Mr. Haley takes an active part in local affairs, having held county office at different
times, and was appointed postmaster under Cleveland, holding that office for five years. In 1899 he was elected county commissioner for a three-year term on the Democratic ticket, as chairman of the board was instrumental in locating the courthouse on its present site, supervised the construction of the same and had the lawn improved, including the planting of threes. All this was a labor of love, Mr. Haley freely giving his time and attention for the public good. As chairman of the building committee of the board of education he performed similar services for the new high school building, and of his work here any man may well feel proud. He was one of the organizers of the Valentine Building and Loan Association, and served as its secretary thirteen years. He served as deputy assessor for Valentine precinct in 1908 under appointment of P. H. Young.
Together with his family Mr. Haley is a communicant of the Catholic church. Of the social organizations he affiliates with the Modern Woodmen of America, Ancient Order of United Workmen and the Royal Highlanders.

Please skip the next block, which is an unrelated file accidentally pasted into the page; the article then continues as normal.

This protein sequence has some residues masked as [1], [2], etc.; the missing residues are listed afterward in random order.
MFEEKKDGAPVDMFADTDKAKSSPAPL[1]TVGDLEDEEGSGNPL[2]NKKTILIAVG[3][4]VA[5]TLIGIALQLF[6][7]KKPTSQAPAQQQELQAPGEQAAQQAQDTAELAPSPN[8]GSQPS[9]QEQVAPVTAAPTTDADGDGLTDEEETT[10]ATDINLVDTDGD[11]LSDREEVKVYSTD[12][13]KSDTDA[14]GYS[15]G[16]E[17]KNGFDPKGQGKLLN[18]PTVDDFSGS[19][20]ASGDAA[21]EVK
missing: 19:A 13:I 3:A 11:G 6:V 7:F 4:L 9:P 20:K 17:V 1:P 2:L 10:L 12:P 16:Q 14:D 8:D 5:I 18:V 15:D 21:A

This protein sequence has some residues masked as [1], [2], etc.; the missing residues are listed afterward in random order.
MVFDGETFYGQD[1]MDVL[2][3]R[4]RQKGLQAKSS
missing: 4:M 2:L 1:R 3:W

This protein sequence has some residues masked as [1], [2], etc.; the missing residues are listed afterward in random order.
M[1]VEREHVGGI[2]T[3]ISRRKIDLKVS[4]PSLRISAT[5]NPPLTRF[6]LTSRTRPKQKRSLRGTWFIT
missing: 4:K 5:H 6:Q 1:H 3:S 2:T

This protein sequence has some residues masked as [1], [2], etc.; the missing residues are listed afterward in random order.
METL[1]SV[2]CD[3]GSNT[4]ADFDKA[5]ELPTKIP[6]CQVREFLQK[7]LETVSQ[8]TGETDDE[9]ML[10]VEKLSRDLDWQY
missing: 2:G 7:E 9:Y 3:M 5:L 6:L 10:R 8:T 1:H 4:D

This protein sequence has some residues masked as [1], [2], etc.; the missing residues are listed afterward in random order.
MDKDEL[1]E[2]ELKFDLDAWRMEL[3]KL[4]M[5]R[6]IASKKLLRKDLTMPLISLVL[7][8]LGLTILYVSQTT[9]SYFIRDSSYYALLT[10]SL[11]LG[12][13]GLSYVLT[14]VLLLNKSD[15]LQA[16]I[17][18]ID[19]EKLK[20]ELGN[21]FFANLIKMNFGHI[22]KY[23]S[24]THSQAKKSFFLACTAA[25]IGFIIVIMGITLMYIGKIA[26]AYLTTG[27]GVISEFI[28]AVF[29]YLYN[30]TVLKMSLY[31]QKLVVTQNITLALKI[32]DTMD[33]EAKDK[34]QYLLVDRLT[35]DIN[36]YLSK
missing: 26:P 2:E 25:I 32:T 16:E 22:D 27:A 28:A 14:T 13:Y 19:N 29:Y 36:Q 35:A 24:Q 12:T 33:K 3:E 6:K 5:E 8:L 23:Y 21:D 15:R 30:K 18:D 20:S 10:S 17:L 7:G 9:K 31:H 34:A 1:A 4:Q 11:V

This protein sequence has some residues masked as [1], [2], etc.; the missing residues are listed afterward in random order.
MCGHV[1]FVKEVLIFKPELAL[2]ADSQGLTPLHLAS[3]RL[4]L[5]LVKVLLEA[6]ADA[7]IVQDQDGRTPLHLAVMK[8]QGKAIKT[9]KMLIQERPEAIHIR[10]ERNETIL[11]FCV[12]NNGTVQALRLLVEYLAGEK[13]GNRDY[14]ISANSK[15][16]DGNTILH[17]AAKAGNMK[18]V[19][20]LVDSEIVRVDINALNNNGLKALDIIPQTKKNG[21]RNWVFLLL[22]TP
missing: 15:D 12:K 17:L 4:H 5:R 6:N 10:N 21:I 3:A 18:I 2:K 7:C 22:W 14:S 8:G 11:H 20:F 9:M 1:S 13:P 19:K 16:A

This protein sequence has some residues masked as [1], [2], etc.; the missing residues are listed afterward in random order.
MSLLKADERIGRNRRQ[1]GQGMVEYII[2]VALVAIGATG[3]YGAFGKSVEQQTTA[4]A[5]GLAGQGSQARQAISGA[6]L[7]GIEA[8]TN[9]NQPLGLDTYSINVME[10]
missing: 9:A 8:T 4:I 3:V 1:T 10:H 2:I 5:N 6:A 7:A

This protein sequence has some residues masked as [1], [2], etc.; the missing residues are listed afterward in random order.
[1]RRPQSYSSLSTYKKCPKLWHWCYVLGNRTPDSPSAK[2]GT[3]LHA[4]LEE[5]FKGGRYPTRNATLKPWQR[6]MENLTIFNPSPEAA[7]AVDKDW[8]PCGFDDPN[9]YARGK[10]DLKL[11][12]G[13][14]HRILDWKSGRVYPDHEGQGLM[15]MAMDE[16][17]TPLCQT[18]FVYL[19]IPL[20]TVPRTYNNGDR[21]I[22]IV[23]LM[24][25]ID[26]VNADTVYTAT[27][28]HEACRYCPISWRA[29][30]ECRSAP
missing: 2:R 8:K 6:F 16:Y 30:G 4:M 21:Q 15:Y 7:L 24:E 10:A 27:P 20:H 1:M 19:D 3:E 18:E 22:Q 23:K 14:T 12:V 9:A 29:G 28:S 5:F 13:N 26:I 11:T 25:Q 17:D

Mr. Jeter was born in Orleans, Orange county, Indiana, September 30, 1856. He is a son of J. S. Jeter, a native of Jessamine county, Kentucky, where the Jeter family have been prominent in the building up of the state, and were among the early settlers whose names figure prominently in the history of old Virginia, having originally come from England to America when the country was still in its early development. Our subject's mother, Miss Mary Sears, is a native of Orleans, Orange county, Indiana, also comes of old pioneer stock. Our subject was reared and educated in Indiana, and remained with his parents until a young man, assisting his father in the postoffice at Orleans, the father being postmaster, and the training he received stood him in good stead in later years when he was obliged to start out in life for himself and carve out a name and fortune for himself. Mr. Jeter began railroad work in 1881 and in 1886 he came to North Platte, and obtained employment with the Union Pacific road and began working his way up step by step, always striving for advancement, and while in one position studying to fit himself for the next higher position, and his efforts were rewarded, for he has been steadily promoted from time to time, and is now passenger conductor on the Union Pacific railway, running from North Platte to Cheyenne. Soon after locating in North Platte, he became freight conductor for this company, and in 1899 was appointed passenger conductor. Prior to coming to North Platte he was connected with the bridge department of the Union Pacific railroad at Omaha, Nebraska. This was in 1881. He has a brother, S. I. Jeter, who is conected (sic) with the Union Pacific railway at Omaha, having been employed in the bridge department of the company for a period of thirty-eight years. Another brother, F. E. Jeter, is with the bridge department of the same railroad, located at Columbus, Nebraska.